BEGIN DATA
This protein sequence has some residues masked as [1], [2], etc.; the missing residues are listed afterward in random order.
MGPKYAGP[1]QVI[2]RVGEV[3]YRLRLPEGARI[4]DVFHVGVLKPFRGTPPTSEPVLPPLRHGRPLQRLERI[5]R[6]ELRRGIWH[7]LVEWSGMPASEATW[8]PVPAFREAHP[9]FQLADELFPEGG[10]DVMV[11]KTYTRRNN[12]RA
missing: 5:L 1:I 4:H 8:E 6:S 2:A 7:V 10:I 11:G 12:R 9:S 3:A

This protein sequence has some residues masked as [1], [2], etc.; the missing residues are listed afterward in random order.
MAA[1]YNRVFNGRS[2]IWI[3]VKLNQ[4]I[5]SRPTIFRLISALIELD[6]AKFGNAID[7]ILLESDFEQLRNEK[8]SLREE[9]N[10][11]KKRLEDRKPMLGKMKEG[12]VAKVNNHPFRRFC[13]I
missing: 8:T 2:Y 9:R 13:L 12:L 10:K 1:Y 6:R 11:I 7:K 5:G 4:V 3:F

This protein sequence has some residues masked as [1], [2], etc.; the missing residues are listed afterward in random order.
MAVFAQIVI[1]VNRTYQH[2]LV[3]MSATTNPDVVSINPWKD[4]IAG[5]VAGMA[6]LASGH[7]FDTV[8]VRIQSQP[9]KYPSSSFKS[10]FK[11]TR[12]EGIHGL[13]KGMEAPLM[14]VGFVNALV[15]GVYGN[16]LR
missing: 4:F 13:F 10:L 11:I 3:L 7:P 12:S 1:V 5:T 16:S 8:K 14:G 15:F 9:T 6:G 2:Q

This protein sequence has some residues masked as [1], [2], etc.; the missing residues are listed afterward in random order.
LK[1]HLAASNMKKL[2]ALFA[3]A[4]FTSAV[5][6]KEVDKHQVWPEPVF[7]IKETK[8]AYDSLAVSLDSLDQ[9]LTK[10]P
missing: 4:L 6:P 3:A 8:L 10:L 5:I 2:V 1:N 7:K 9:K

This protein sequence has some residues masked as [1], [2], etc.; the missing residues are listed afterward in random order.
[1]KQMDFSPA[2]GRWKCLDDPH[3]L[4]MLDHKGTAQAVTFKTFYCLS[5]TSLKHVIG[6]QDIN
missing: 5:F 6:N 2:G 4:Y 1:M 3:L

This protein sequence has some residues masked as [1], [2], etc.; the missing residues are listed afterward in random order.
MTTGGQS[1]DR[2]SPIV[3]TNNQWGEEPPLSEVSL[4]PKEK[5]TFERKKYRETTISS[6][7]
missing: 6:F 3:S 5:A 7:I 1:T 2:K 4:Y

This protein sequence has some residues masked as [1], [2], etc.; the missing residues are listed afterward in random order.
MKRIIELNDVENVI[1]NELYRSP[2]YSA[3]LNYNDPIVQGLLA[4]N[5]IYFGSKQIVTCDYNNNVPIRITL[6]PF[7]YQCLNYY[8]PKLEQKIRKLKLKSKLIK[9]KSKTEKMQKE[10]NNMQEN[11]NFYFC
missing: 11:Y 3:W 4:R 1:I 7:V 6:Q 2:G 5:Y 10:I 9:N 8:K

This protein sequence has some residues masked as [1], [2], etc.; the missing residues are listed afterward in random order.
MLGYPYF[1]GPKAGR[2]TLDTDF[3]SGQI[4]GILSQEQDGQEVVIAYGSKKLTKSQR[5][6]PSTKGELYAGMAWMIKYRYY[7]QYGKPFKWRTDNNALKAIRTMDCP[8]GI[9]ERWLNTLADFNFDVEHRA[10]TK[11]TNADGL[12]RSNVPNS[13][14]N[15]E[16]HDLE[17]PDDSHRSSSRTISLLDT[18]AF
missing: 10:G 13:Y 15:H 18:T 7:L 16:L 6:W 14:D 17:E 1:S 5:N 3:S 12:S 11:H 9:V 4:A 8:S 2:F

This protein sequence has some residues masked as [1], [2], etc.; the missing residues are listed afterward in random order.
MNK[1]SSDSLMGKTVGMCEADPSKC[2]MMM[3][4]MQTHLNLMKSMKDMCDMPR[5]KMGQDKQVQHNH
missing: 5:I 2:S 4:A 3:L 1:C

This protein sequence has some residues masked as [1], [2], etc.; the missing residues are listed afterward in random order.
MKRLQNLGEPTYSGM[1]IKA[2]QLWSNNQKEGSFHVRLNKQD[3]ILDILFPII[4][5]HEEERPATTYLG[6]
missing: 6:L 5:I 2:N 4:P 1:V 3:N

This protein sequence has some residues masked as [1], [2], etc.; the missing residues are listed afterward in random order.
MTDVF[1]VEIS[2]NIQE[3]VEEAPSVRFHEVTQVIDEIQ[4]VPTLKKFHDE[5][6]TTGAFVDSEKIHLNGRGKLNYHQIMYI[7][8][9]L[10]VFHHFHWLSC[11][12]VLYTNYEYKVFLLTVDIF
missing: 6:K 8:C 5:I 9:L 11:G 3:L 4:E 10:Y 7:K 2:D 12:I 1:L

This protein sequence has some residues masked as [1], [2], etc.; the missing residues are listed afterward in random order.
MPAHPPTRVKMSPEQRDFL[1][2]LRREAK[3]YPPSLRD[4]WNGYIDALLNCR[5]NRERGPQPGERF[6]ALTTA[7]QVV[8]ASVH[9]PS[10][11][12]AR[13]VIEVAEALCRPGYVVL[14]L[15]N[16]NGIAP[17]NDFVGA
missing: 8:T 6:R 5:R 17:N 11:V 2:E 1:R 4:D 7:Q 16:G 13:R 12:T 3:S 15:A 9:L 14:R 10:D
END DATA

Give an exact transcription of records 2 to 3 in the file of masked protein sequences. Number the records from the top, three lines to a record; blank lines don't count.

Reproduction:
This protein sequence has some residues masked as [1], [2], etc.; the missing residues are listed afterward in random order.
MAA[1]YNRVFNGRS[2]IWI[3]VKLNQ[4]I[5]SRPTIFRLISALIELD[6]AKFGNAID[7]ILLESDFEQLRNEK[8]SLREE[9]N[10][11]KKRLEDRKPMLGKMKEG[12]VAKVNNHPFRRFC[13]I
missing: 8:T 2:Y 9:R 13:L 12:L 10:K 1:Y 6:R 11:I 7:K 5:G 4:V 3:F

This protein sequence has some residues masked as [1], [2], etc.; the missing residues are listed afterward in random order.
MAVFAQIVI[1]VNRTYQH[2]LV[3]MSATTNPDVVSINPWKD[4]IAG[5]VAGMA[6]LASGH[7]FDTV[8]VRIQSQP[9]KYPSSSFKS[10]FK[11]TR[12]EGIHGL[13]KGMEAPLM[14]VGFVNALV[15]GVYGN[16]LR
missing: 4:F 13:F 10:L 11:I 3:L 7:P 12:S 1:V 5:T 16:S 8:K 14:G 15:F 9:T 6:G 2:Q